In order to avoid confusion and simplify the procedures relating to affirmative action, reference will only be made to "occupational levels" in the workforce. Reference to "occupational categories" will be removed.
Threshold for "designated employers"
The total annual turnover thresholds set for employers in various industries (in order to be classified as a "designated employers" for the purposes of the affirmative action provisions of the EEA), will be increased to three times the current amount. This means that some employers that were obliged to comply by virtue of their turnover will no longer have to do so. Employers that employ 50 or more employees will still be regarded as "designated employers" irrespective of their turnover.
All designated employers, including those with 150 and less employees, will have to submit their EE reports annually.
Enforcement procedures will be truncated to promote more effective and efficient enforcement. For example, a labour inspector would be able to issue a compliance order without first having to obtain a written undertaking from an employer. The opportunity to object to a compliance order has been removed, but a decision may still be challenged at an appropriate juncture.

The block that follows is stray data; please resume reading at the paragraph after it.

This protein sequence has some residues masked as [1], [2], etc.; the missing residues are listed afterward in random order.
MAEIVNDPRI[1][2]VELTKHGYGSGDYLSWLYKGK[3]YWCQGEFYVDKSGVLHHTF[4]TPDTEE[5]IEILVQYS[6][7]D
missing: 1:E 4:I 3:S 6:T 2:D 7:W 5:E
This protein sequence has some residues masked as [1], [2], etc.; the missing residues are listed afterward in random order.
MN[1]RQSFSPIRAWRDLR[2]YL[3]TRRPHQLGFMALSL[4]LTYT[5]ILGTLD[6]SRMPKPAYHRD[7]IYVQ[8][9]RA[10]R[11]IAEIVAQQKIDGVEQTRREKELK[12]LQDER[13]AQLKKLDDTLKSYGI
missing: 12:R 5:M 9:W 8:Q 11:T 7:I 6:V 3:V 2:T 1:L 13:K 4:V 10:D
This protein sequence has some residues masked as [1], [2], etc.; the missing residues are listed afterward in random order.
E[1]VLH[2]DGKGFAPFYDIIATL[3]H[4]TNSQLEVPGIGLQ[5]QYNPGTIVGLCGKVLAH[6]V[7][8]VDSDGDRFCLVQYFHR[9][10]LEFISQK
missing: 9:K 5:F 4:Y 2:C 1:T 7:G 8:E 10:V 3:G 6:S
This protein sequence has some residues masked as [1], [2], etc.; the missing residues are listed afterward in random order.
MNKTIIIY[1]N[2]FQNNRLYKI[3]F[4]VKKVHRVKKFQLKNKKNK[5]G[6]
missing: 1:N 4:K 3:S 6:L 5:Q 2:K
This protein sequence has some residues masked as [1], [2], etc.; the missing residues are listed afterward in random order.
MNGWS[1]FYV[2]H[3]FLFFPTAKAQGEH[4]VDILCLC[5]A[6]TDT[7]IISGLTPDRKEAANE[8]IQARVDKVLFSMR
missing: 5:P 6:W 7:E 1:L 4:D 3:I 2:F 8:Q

Assessment of compliance
The factors that may be taken into account in determining whether an employer is implementing employment equity in compliance with the EEA have been revised. The Minister will be empowered to make regulations dealing with the assessment of compliance, including specifying the circumstances under which an employer’s compliance should be assessed by reference to the demographic profile of either the national or regional economically active population.
An employer may raise any reasonable ground to justify failure to comply with the implementation of employment equity.
Employees who are placed with a client by a temporary employment service (labour broker) for longer than six months will be deemed to be employees of the client for the purposes of affirmative action.
The maximum fines that may be imposed for contraventions of the EEA will be increased threefold (in order to reflect the change in the value of money since 1998). In addition, an employer’s turnover could be taken into account in determining the maximum fine that may be imposed for substantive failures to comply with the EEA.
This Bill follows extensive consultation between the Department of Labour, organised business and organised labour. It is therefore unlikely that we will see any significant changes before it becomes law.
Jan Truter is a labour legislation expert at www.labourwise.co.za.
Article published courtesy of Sanlam Cobalt.